Webinar Duration: 90 minutes

RECORDED: Access recorded version only for one participant; unlimited viewing for 6 months (Access information will be emailed 24 hours after the completion of payment)

SPEAKER: Brian Shoemaker

Now that AAMI has published TIR 45, medical device firms know that the Agile development approach is allowable – but many still struggle with how to gain the speed and flexibility of Agile while complying with FDA expectations. Through the example of a real medical device project, this webinar discusses how three overall techniques (impact mapping, iterative risk analysis, and story mapping) can be employed for development in an FDA-regulated context. These techniques, together with standard Agile technical practices, allow teams to achieve much greater speed and flexibility without compromising quality in any way.

Impact mapping can be used to assure common ownership and cross-functional communication – key elements for any good software development. Story mapping not only assists in understanding workflow scenarios, but also in safety risk analysis. High-level hazard analysis contributes safety-related user stories. Traceability is established directly, not as a separate activity, by making connections within the map, and by defining tests for individual stories. Refining the backlog develops complete requirements – and outlines our risk management – in the natural course of development.

Impact mapping / story mapping achieves far more than requirements management: it knits together key elements needed for high-quality, compliant medical device software development. The transition takes work – but using these methods effectively allows teams to develop software rapidly with no compromise in quality or product safety. A real medical project will show the benefits of impact mapping and story mapping, while fully complying with documentation and risk management requirements for medical products. While the focus is on medical product examples, the presentation will be relevant to all types of safety-critical software and hardware development work.

Why should you Attend: Medical device firms – and many others in highly regulated, software-intensive industries – still struggle with applying Agile methods in their work. What if there were an officially sanctioned way to use Agile for Medical development? What if traceability could fall naturally from the work you’re already doing? What if there were tools to support incremental hazard analysis and formal design reviews? What if hazard mitigations were as easy to track as Agile stories? All of these exist right now, and are the subject of this webinar.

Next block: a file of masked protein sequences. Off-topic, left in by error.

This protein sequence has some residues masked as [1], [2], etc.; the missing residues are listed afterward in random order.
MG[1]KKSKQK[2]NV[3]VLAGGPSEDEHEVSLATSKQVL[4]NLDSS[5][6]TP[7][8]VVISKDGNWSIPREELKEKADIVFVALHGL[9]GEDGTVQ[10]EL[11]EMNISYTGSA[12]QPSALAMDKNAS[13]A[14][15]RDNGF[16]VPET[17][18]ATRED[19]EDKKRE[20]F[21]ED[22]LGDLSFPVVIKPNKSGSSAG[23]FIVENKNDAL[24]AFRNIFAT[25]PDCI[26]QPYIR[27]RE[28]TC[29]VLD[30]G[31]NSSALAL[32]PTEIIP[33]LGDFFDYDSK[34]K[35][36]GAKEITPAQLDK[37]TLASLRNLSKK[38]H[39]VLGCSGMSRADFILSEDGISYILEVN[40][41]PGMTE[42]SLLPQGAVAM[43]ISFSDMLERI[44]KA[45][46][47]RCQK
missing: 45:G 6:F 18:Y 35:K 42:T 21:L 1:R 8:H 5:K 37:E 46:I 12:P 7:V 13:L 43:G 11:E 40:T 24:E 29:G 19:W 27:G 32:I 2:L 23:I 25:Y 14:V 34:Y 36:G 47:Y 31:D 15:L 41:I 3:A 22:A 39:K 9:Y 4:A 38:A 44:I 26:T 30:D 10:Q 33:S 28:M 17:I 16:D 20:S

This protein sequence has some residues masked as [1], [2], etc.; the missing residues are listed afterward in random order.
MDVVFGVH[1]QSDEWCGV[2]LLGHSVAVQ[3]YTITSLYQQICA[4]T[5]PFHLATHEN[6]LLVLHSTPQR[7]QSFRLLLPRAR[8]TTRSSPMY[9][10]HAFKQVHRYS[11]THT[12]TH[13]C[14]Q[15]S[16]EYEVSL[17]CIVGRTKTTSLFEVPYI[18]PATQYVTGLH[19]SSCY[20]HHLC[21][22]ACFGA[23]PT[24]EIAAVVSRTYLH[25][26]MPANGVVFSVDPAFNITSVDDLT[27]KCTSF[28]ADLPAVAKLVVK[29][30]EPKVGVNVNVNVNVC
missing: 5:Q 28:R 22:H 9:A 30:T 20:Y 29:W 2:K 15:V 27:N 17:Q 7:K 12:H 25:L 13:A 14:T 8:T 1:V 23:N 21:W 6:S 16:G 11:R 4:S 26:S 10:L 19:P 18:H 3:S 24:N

Areas Covered in the Session:
– Medical devices with software provide a bleak picture
– Impact mapping- “frame” a product for all stakeholders
– Iterative safety analysis fits well with mapping
– Story mapping- translate our understanding
– Agile links the “silos” – and improves products significantly

Who Will Benefit:
– Regulatory Specialists
– Functional Managers – Software, Test, Hardware
– Other Development Specialists (Mechanical, Engineering, Other)
– Project Managers (Especially for Cross-Functional Teams)
– Software Developers
– Business Analysts
– Requirements Analysts
– Product Managers
– Portfolio Managers

Brian Shoemaker consults for healthcare products companies on computer system validation, software quality assurance, and electronic records and signatures. He has conducted validation both on product software and on internal software, developed software quality systems, audited software quality processes (including agile methodology), and evaluated 21 CFR Part 11 compliance. He has had clients in clinical diagnostics, medical device engineering, medical imaging, medical-device fabrics manufacturing, contract lyophilization, clinical trial software, dental prosthetics, and bone-repair implants. He has worked with companies in Germany and Switzerland as well as the U.S.

Previous to founding ShoeBar Associates, Brian had quality roles at PPD Informatics, Doxis, Inc., and Behring Diagnostics, Inc. Brian earned his Ph.D. in chemistry from the University of Illinois; he has achieved the ASQ Software Quality Engineer certification.